For actuation of the valve assembly according to the invention, three variants were found to be particularly advantageous.
In the first variant, initially only the control pressure for the drain-side throttle device is increased while the other control pressure for the supply-side throttle device is maintained constant -~ preferably at Zero. The first control pressure is incrE~ased until a predetermined control pressure difference is established, whereby the directional control valve acting as a supply throttle may be moved into a predetermined ~>osition for adjusting the hydraulic volumetric flow. Sub~~equently, while retaining the control pressure difference, both control pressures are increased until the control. pressure for controlling the drain-side throttle device reaches a maximum value as the latter is controlled entirely open.
By proceeding in this manner it: is achieved that the drain-side throttle device is controlled entirely open while thus generates a minimum pressure loss, with the possibility of adjusting any desired pressure difference at the supply throttle (directi.onal control valve).
In an alternative method, the control pressures for the drain-side throttle device and for the supply-side throttle device are increased ~;imultaneously, with the former control pressure being increased more rapidly than the latter control pressure. This increase of both control pressures is carried out until the predetermined pressure difference has established and the control pressure for the drain-side throttle device is controlled entirely open, so that the flow through it, in turn, takes place at minimum pressurE: loss.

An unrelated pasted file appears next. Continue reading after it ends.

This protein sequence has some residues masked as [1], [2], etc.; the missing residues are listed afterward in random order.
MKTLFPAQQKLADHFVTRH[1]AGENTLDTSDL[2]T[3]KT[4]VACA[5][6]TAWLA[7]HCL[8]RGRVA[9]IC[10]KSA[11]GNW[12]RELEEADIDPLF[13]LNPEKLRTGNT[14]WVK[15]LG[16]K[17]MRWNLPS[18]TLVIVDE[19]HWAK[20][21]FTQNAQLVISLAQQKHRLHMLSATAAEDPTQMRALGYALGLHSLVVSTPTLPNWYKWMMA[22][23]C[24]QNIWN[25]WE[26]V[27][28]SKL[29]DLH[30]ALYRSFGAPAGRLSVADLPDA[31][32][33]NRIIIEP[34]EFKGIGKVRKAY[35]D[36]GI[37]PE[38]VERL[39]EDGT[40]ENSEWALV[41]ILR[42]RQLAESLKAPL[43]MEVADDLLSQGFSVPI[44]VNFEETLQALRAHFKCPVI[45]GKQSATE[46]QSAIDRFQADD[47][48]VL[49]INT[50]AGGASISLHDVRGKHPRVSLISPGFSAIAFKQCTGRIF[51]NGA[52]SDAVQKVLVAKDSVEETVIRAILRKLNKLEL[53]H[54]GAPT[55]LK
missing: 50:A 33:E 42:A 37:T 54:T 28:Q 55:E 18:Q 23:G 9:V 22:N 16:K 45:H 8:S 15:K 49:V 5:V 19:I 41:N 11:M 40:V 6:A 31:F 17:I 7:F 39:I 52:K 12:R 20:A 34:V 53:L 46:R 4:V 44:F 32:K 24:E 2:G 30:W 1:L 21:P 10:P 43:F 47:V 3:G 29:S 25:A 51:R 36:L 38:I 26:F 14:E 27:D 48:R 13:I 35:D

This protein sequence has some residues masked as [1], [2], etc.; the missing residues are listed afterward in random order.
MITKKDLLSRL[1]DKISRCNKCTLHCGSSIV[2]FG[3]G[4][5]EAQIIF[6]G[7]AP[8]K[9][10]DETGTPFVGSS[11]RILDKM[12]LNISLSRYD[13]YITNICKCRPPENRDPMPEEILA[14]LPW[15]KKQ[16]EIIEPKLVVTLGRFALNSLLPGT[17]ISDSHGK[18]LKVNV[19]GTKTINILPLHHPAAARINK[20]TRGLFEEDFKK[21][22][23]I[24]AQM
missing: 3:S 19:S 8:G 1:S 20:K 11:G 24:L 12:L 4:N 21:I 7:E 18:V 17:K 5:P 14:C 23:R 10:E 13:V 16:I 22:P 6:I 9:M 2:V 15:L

In another alternative method, initially both control pressures are taken to their maximum values, with the control pressure for the supple-side throttle device subsequently being lowered until the predetermined control pressure difference at the directional control valve is established. In this variant, too, it is ensured to that the drain-side throttle device is controlled entirely open upon adjustment of the control pressure difference.
Other advantageous developments of the invention are the subject matters of the further appended claims.
The following is a detailed description of preferred embodiments of the invention by referring to schematic drawings, wherein:
Fig. 1 shows a known valve assE~mbly for actuation of a user including supply and drain throttling;
Fig. 2 shows a known valve assE~mbly for actuation of 2s blower drive having one sense of rotation;
Fig. 3 shows a known valve assE~mbly for actuation of lifting gear;
3o Fig. 4 is a strongly simplified schematic diagram of the valve assembly according to thE: invention;
Fig. 5 is a sectional view of ~~ valve assembly according to the invention;
Fig. 6 is a partial representai:ion of the valve assembly of Fig. 5;
Fig. 7 is a simplified hydraulic circuit diagram of the valve assembly of Fig. 5;
Fig. 8 is a hydraulic circuit diagram of a second embodiment of the valve assembly according to the invention;
Fig. 9 is a a diagram explaining actuation of the valve assemblies of the invention in accordance with a first method;
Fig. 10 is a a diagram explaining actuation of the valve assemblies of the invention in accordance with a second method, and Fig. 11 is a diagram explaining actuation of the valve 2o assemblies of the invention in accordance with a third method.